Strength training helps build and maintain muscle mass. Without regular strength training, muscle strength can start to decline within just 1-2 weeks. After 5 days without training, you may notice a slight decrease in your muscular strength and endurance. Again, this should be minimal and can be reversed by resuming your normal routine.

Weight Management

Exercise helps burn calories and plays an important role in weight management. Going just a few days without exercise is unlikely to result in noticeable weight gain, as long as you do not significantly increase your calorie intake. However, taking a full week or more off exercise could start to impact your ability to maintain your weight if your diet remains the same.

Mental Health

Exercise has been shown to reduce symptoms of depression and anxiety. It also helps manage stress and boost mood. After just 5 days without training, you may start to experience more negative moods or higher perceived stress levels. Getting back into your routine should help stabilize your mental health.

Tips for Taking a Short Break from Exercise

If you do need to take 5 days off from exercise, here are some tips to help make the most of the time off and quickly get back on track:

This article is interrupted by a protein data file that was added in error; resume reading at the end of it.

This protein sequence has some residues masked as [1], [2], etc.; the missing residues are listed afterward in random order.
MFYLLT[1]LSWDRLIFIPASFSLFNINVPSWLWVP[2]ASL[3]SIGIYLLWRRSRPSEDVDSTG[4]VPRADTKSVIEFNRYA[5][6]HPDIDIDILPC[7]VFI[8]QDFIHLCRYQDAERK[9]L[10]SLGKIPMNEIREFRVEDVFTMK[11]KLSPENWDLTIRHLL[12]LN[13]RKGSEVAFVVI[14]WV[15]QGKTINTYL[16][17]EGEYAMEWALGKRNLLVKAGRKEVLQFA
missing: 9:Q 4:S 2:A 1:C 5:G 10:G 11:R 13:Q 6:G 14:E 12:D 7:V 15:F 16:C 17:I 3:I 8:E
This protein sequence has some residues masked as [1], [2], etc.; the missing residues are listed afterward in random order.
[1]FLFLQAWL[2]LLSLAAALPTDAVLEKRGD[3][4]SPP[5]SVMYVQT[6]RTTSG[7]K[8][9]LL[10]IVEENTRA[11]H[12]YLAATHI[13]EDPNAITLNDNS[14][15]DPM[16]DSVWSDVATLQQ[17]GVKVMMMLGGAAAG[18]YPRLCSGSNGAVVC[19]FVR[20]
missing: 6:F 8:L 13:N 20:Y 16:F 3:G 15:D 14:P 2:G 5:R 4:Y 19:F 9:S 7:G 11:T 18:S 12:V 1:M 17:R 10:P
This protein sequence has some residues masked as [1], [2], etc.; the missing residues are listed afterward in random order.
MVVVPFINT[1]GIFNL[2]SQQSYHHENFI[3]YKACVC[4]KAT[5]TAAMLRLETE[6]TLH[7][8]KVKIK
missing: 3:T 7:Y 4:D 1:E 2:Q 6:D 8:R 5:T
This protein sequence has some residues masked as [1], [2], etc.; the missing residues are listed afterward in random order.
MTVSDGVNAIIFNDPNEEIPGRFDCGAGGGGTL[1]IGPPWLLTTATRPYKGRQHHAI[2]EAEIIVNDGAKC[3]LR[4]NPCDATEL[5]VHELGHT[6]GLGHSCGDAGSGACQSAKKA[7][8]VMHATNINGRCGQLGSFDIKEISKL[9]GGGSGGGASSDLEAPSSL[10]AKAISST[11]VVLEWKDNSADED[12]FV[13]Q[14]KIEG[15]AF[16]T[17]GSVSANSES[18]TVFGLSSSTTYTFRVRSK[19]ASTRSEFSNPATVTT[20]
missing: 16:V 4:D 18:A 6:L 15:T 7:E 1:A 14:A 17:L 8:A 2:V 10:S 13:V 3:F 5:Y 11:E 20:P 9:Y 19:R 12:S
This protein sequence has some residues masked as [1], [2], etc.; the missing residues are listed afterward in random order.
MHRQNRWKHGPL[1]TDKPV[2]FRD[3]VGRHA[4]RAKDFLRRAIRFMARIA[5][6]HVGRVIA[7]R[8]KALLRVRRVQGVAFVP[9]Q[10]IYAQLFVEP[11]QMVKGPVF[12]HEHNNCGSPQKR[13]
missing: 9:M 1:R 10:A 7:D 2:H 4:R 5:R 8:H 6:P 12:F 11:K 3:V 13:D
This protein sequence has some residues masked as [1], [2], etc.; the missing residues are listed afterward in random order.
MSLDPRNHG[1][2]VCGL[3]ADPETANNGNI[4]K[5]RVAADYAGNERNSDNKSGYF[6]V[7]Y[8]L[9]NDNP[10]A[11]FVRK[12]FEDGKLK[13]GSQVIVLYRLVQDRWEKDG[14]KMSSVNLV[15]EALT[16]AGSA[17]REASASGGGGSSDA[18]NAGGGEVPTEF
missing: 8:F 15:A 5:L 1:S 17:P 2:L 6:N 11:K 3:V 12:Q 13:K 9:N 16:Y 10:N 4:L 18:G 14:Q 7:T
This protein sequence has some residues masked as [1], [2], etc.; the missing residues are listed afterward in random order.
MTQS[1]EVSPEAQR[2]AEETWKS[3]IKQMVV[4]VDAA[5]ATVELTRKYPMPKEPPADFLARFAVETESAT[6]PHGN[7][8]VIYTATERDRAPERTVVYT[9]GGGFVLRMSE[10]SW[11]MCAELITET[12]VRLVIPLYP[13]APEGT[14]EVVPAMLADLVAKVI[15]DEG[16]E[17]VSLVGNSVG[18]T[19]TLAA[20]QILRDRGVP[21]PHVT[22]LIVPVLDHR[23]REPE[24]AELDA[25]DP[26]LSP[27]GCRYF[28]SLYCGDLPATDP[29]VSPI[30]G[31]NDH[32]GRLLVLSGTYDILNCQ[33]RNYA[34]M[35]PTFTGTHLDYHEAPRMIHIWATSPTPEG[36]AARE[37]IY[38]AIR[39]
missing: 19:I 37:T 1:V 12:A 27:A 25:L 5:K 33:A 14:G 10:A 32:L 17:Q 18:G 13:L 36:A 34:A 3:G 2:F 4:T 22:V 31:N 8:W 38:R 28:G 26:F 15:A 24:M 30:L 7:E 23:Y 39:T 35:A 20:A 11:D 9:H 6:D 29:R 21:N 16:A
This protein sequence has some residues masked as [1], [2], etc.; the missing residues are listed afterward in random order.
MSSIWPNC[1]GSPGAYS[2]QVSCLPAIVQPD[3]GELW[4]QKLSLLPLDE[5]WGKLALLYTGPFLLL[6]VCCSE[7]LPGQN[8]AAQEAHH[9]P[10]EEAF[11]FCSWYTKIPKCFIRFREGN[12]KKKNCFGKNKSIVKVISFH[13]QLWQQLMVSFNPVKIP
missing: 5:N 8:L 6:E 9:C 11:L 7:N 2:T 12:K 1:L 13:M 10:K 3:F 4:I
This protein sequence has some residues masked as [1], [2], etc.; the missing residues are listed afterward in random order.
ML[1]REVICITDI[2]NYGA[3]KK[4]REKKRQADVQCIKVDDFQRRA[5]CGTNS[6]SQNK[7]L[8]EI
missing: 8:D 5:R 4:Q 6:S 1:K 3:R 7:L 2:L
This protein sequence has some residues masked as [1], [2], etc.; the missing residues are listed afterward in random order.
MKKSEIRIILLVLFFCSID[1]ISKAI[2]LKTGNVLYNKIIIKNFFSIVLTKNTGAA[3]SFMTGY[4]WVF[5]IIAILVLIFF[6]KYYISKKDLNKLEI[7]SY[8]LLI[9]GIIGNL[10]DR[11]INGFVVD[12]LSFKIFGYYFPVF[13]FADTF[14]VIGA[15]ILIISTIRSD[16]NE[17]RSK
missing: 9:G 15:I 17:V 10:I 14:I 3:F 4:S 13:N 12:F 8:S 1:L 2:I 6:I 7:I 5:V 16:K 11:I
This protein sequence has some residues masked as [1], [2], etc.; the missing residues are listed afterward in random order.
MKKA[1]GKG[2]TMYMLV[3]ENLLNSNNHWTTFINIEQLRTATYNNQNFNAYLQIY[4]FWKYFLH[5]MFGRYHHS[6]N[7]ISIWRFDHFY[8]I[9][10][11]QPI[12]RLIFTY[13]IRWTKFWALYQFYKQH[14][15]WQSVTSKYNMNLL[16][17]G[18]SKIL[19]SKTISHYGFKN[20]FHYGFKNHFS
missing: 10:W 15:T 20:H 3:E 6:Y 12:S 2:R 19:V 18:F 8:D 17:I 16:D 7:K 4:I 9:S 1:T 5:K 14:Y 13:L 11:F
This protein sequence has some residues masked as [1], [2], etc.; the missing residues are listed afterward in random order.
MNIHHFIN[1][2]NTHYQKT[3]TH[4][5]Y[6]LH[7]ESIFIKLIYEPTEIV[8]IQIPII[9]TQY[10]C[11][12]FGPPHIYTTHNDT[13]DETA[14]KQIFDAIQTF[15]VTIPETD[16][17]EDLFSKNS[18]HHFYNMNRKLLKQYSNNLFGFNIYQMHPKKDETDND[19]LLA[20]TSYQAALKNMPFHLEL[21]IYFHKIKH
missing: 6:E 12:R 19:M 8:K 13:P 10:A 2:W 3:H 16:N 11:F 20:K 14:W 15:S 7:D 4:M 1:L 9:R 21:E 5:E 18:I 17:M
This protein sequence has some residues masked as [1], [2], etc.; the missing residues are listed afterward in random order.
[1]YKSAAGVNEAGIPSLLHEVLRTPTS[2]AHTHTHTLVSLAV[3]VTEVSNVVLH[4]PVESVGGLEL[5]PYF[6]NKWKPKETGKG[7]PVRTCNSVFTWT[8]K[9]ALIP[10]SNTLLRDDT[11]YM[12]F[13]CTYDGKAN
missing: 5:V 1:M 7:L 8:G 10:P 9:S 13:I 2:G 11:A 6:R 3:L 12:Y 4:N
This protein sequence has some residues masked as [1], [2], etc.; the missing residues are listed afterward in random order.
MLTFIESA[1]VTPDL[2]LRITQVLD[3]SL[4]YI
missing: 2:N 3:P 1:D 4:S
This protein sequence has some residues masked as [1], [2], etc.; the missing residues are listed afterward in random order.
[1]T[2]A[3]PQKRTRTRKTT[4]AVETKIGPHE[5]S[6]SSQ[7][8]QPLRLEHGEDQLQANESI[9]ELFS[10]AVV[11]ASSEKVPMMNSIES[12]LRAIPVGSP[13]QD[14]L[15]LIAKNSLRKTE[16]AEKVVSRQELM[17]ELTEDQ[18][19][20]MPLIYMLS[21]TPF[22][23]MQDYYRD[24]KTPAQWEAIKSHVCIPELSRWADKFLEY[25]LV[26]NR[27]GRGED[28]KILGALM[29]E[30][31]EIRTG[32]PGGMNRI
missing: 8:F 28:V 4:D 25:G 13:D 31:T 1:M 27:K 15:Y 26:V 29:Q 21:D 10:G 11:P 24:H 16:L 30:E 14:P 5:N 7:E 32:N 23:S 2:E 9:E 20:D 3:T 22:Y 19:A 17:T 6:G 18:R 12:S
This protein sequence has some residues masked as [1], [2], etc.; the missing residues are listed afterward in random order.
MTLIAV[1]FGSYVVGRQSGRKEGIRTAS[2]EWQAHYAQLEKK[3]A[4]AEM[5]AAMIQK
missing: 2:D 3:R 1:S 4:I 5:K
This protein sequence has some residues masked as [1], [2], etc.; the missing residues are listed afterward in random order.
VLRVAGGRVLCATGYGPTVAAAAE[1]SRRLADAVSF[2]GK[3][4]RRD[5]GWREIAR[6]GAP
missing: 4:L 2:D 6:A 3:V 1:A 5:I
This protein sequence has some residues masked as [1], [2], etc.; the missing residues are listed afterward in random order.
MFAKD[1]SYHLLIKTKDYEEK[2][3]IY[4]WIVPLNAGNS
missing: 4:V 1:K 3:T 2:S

• Plan to take time off after a hard training cycle or event – this can serve as an active rest period for your body to recover
  • Focus on nutrition – be extra diligent about your diet to avoid weight gain
  • Do light activity when possible – take a walk, do some stretching or yoga, take the stairs
  • Get plenty of sleep – use the time to catch up on rest and recovery
  • Recharge mentally – give your mind a break too by relaxing, meditating, or doing something enjoyable
  • Make a plan to resume exercise – schedule your workouts in advance to stay on track
  • Start slow when you return – ease back into your routine to prevent injury

Longer Breaks from Exercise

While 5 days off from working out will have minimal negative effects, longer breaks can start to undo your hard work and progress. Here is an overview of what may happen with 1, 2, 3, or 4 weeks without exercise:

Time Off Exercise Expected Changes
1 week off
  • 3-5% decrease in cardiovascular fitness